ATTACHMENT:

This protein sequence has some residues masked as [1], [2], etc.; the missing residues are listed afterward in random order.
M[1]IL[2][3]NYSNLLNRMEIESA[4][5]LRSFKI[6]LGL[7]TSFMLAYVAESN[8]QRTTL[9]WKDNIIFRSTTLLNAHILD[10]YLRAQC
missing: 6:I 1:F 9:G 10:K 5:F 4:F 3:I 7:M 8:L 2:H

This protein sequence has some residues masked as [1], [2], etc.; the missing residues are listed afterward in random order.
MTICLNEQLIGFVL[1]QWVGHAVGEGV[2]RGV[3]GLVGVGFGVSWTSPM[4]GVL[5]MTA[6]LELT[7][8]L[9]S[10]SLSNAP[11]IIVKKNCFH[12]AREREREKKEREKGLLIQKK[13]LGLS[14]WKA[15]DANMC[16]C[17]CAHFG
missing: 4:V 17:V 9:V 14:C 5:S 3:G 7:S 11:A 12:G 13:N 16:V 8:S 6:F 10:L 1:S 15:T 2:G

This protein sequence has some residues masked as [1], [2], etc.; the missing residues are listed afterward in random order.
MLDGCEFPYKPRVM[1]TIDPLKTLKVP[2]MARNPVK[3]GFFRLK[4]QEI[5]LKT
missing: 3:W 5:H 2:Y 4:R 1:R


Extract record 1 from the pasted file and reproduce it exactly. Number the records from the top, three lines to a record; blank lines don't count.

This protein sequence has some residues masked as [1], [2], etc.; the missing residues are listed afterward in random order.
M[1]IL[2][3]NYSNLLNRMEIESA[4][5]LRSFKI[6]LGL[7]TSFMLAYVAESN[8]QRTTL[9]WKDNIIFRSTTLLNAHILD[10]YLRAQC
missing: 6:I 1:F 9:G 10:K 5:F 4:F 3:I 7:M 8:L 2:H